Power company bets on CCS growth with new CEO

By Manuel Quiñones
E&E reporter

October 1, 2014 – Seattle-based energy development company Summit Power Group LLC announced this morning it has tapped former General Electric Co. executive Jason Crew to be its new CEO.

Crew will replace longtime CEO Eric Redman, who had indicated an interest in giving up the chief executive post but will remain with the company as co-chairman.

Executives say the management shuffle is evidence of the company’s commitment to focus on clean energy and emissions-reducing technologies, including carbon capture.

“These projects are really large,” Crew said in an interview, addressing the effort by various companies to commercialize carbon capture and storage. “They take a lot of effort by a lot of smart people.”

But he also said, “These projects can be solved and launched. We have been working in this space for quite a long time. There’s a huge demand for this in the world.”

Apart from its wind, solar and natural gas portfolio, Summit is working to develop the $2.5 billion Texas Clean Energy Project, which involves capturing greenhouse gas emissions from a coal plant and using the CO2 for enhanced oil recovery.

“I think it’s a really interesting time for hydrocarbons, when you have a massive disparity of value between oil and gas and commodities like coal,” said Crew.

Crew described it as his “life’s work” to promote the commercial availability of emissions reduction technologies. His goal is to help make CCS cheaper and profitable without government help.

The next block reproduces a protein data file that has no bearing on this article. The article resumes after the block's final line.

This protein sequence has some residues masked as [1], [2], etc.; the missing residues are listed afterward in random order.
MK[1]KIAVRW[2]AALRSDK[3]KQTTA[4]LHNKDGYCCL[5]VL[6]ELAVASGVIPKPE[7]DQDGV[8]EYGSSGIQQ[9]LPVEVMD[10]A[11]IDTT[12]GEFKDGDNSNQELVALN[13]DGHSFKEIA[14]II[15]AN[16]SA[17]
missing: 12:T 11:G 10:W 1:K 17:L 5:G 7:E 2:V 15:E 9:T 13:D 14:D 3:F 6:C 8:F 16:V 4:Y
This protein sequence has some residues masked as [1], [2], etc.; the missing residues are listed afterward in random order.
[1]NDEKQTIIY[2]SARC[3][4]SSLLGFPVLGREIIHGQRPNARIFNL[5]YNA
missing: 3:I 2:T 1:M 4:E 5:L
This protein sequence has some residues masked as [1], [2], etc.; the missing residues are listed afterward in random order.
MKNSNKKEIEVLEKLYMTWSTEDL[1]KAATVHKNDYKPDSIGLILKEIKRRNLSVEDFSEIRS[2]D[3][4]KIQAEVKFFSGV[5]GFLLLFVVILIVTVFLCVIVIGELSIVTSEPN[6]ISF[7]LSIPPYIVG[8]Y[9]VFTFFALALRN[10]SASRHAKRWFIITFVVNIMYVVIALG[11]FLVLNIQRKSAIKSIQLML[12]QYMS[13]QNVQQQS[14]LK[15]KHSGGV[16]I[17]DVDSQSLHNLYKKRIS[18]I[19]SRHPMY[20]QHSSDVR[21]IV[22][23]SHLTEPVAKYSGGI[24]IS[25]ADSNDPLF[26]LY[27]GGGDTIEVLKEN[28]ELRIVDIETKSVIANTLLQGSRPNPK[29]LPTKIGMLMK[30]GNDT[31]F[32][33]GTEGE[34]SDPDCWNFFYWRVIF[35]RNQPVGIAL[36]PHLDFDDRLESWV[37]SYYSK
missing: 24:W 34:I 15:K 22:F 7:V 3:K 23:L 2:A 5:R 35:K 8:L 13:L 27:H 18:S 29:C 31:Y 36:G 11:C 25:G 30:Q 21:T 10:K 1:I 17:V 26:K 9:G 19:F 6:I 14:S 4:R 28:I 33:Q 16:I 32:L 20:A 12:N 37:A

“The large-scale demonstration of these projects is going to continue to bring carbon capture and sequestration down in the cost curve,” Crew said. “It feels great to be now part of the Summit team because this company in particular is a real leader in trying to unlock those business models for private investment.”

Summit counts on a $450 million investment from the Department of Energy for the Texas Clean Energy Project. It also has the backing of the Export-Import Bank of China and development help from Chinese giant Sinopec Ltd.

This year the company announced collaborations with the China Huanqiu Contracting & Engineering Corp., an affiliate of the China National Petroleum Corp., and China Huaneng Group’s Clean Energy Research Institute (ClimateWire, July 11).

TCEP, as the Texas project is often called, has seen delays and financing constraints, much like other carbon capture ventures. Summit said Redman will continue focusing on the project from his new post. And Crew said, “We’re continuing to develop it and we’re really optimistic in seeing it move forward.”

Earl Gjelde, Summit’s board chairman, called Crew the “best steward to bring this company forward and into the future.” Gjelde is a former Interior Department undersecretary and a former DOE chief operating officer under President Reagan.

Enhanced oil recovery technology was among Crew’s focus areas at GE. From 2011 to 2013, he led the company’s coal gasification business from Shanghai and helped broker a deal between GE and Chinese coal giant Shenhua.